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Arkansas Governor Goes On Defense About Near-Total Abortion Ban He Signed


Gov. Asa Hutchinson (R) on Sunday insisted victims of rape and incest needs to be allowed to have abortions despite him signing a so-called trigger law that outlaws nearly all abortions in his state, including those resulting from incest or rape.

Hutchinson, when confronted about his conflicting stance in an interview with CNN’s “State of the Union,” said when he signed that bill in 2019, he made it known that he didn’t entirely agree with it.

“The lifetime of the mother, and rape and incest are two exceptions that I feel must have been added,” Hutchinson told host Dana Bash. He blamed his state’s Republican-majority legislature for leaving those exceptions out of the bill, which only permits abortion in cases of medical emergency.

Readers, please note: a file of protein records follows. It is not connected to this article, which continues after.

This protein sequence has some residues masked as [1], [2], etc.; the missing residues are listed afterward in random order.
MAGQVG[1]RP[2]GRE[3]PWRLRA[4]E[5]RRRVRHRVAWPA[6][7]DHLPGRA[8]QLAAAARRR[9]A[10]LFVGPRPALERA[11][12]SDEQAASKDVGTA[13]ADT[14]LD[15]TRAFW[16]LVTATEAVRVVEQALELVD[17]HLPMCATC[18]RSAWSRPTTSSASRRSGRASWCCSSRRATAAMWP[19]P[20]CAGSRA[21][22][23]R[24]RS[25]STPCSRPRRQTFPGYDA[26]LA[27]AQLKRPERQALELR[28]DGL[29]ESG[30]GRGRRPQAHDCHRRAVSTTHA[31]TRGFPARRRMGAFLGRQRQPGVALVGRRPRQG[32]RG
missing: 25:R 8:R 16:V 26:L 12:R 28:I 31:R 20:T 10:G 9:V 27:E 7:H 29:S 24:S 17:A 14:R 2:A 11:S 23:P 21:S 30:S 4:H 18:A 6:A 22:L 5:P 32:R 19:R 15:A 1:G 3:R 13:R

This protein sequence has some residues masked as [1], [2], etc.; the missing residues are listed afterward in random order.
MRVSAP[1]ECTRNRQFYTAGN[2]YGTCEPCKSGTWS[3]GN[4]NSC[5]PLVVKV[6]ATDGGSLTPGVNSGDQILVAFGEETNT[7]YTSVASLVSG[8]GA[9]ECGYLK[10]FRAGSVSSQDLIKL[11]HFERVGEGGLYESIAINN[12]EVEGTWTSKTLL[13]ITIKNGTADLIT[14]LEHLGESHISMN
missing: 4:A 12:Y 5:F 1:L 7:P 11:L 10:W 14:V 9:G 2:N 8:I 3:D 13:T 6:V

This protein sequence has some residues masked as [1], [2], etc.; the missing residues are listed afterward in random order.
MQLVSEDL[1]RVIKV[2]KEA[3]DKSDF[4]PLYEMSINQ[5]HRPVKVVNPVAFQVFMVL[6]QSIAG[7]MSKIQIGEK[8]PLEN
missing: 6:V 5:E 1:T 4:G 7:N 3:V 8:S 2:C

Hutchinson said if the Supreme Court overturns Roe v. Wade ― the landmark 1973 decision that expanded access to abortion nationwide ― he thinks his state’s abortion law “may very well be revisited.”

Bash pressed that such a reconsideration may not occur and, if it does, there would still be a period within the meantime through which rape and incest victims legally wouldn’t be permitted an abortion.

“You wanted the legislature in Arkansas to place those exceptions in. They didn’t. Your term is sort of up. What makes you think that you possibly can change it? And when you can’t, that implies that … 11- and 12-year-olds could also be in this example in a really possible way in only a few months potentially,” she said.

“Those are heartbreaking circumstances,” Hutchinson responded. “We’re attempting to return that authority to the states, and to scale back abortions but, each time you see real-life circumstances like that, that debate goes to proceed and the desire of the people may or may not change, nevertheless it’s going to return back to the states’ flexibility on that.”

He added that he believes his state’s constituents understand the “importance” of those exceptions for allowing abortions and that he thinks it can be revisited.

“There’s no guarantee of that but the general public opinion does matter each time you come to your elected representatives,” he said.

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